Necrotizing infection (NI) of the breast associated with underlying malignancy is a rare phenomenon characterized by necrosis of breast parenchyma. It can cause a delay in diagnosis and even lead to sepsis. Researchers from the Aga Khan University Hospital in Karachi, PAK, present a case of a 42-year-old woman with NI of the right breast, while on homeopathic treatment for a right breast lump for six months. Tissue culture showed a polymicrobial infection and histopathology established the diagnosis of breast carcinoma. After treating the NI, her breast cancer was managed as per standard guidelines.
The married, nulliparous, diabetic, hypertensive patient was a non-smoker and presented to the emergency room with complaints of fever, severe pain, and foul-smelling bloody discharge from her right breast for two weeks. She had a history of a right breast lump for six months, for which she had been taking oral homeopathic remedies, the names of which were not recorded. On examination, she had a blood pressure of 132/76 mmHg, a pulse of 84 bpm, a temperature of 99 °F, and a respiratory rate of 14 breaths per minute. The right breast was tender and hard, with a 4 x 3-cm necrotic skin patch on the upper half with bleeding and a palpable right axillary lymph node. The rest of the examination was unremarkable.
The patient was advised to undergo a metastatic workup in the emergency room, which included a contrast-enhanced CT (CECT) of the chest, abdomen, and pelvis and a bone scan. The CT confirmed the presence of an air-filled cavity in the right breast with thin septations and enlarged right axillary lymph nodes; however, there was no enhancing mass to suggest neoplasm in either breast. The CT and bone scans were negative for metastasis. The presence of severely tender breast on clinical examination and air within the breast on ultrasound suggested the possibility of NI, which warranted an early surgical intervention to prevent impending sepsis.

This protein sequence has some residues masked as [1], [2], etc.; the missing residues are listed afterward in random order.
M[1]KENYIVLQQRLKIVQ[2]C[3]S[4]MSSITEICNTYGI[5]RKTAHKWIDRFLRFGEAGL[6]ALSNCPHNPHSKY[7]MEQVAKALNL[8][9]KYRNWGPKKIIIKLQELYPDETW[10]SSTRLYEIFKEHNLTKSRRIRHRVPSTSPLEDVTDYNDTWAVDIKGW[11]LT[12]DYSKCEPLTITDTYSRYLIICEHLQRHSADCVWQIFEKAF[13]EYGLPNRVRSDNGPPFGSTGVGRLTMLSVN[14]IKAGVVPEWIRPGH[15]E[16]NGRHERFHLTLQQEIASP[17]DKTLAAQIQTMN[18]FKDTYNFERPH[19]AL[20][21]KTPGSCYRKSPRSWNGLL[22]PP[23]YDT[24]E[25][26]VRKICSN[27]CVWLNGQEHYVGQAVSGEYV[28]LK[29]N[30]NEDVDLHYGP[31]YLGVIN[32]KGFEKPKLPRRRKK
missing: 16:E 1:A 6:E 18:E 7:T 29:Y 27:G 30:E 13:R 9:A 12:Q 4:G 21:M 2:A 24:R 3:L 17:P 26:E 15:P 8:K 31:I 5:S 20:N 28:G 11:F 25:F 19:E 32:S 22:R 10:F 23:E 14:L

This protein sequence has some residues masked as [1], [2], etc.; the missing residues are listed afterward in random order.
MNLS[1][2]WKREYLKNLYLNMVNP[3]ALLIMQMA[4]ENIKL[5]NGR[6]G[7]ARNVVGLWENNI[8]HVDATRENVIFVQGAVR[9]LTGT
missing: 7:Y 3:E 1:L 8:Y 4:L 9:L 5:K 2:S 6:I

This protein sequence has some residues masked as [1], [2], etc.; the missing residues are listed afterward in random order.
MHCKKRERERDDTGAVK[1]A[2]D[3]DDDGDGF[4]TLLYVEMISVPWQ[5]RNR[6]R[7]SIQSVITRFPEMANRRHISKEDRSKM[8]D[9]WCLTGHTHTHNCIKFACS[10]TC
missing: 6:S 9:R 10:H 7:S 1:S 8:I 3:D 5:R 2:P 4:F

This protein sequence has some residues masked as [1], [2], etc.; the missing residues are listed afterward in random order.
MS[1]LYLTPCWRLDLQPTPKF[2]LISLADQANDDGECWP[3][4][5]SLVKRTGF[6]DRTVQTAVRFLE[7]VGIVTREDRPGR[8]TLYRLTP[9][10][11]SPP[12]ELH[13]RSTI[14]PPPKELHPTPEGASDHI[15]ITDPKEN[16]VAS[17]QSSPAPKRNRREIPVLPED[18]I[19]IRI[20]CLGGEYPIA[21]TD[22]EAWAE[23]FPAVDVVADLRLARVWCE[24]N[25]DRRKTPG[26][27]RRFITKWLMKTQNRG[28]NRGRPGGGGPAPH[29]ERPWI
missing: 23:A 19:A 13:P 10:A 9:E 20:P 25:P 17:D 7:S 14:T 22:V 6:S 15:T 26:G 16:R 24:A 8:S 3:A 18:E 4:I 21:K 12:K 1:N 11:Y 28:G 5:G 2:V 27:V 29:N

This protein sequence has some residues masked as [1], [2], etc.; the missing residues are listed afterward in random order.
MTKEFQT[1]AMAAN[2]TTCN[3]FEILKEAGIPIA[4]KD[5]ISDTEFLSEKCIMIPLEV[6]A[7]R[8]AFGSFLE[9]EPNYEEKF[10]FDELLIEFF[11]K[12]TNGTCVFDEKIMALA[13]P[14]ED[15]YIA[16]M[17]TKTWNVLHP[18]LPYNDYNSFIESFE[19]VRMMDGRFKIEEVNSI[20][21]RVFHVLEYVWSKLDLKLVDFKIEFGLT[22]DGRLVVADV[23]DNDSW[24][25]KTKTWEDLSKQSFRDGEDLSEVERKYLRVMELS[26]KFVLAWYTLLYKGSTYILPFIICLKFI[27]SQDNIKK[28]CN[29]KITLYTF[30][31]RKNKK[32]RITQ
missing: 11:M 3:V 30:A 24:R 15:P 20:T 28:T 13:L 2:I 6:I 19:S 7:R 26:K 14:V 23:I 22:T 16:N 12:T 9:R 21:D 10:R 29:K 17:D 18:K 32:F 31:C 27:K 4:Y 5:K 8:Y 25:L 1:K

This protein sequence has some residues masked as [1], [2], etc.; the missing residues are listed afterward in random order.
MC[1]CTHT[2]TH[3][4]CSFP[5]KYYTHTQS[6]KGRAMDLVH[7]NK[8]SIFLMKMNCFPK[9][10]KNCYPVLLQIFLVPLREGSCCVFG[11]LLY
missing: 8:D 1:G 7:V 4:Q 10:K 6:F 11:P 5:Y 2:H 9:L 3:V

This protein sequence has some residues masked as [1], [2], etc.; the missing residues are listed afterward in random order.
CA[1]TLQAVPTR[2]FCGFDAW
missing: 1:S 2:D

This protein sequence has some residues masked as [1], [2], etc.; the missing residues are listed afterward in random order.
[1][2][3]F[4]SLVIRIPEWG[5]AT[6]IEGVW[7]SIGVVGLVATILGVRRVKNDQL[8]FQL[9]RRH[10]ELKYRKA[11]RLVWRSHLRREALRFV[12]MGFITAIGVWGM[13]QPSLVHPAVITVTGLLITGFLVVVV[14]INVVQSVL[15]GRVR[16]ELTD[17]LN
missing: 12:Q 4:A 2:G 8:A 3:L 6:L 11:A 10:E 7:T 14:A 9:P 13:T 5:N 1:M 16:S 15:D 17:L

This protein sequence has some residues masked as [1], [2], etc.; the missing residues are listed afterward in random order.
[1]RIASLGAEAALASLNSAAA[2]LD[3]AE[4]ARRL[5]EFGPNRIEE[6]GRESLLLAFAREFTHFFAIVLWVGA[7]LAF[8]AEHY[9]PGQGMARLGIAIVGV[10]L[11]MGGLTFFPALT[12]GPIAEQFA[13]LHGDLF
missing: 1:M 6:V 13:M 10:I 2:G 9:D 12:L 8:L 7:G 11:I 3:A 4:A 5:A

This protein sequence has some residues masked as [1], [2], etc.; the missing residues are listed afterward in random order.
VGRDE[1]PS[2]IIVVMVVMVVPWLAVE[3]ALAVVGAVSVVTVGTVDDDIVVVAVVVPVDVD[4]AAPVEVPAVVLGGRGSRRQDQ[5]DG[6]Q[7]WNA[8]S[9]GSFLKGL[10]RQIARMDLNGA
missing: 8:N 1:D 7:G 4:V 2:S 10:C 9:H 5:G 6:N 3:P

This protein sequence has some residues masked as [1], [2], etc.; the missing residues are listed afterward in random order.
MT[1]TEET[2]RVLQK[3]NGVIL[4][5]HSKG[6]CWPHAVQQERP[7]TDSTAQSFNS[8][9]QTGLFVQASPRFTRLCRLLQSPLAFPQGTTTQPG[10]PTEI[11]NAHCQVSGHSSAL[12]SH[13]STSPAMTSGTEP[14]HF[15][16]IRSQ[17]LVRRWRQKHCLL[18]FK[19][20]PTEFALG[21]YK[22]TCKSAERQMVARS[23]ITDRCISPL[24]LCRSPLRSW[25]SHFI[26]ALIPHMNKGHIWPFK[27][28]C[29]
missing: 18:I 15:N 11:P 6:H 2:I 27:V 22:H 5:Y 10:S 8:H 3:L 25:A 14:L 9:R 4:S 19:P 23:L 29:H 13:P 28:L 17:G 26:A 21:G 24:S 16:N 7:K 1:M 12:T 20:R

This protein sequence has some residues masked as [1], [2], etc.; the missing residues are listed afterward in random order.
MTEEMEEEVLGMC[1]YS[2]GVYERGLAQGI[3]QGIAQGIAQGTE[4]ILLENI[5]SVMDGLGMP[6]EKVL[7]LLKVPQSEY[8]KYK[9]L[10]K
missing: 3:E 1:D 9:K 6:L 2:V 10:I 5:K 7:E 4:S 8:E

Microscopic examination of the debrided tissue revealed an invasive breast carcinoma of no special type [invasive ductal carcinoma (IDC), NST grade III] along with extensive necrosis and dense acute and chronic inflammation. The right axillary node biopsy was positive for nodal metastasis, and the patient was staged as cT4N1MO. A tissue culture showed a few colonies of Staphylococcus aureus and Enterococcus species suggestive of NI. After a discussion at a multidisciplinary tumor board meeting, the patient underwent a right modified radical mastectomy. Her postoperative course was unremarkable.
I have said it often but I am afraid I need to say it again: the homeopathic remedy might be harmless, but that does not mean that homeopathy is not dangerous.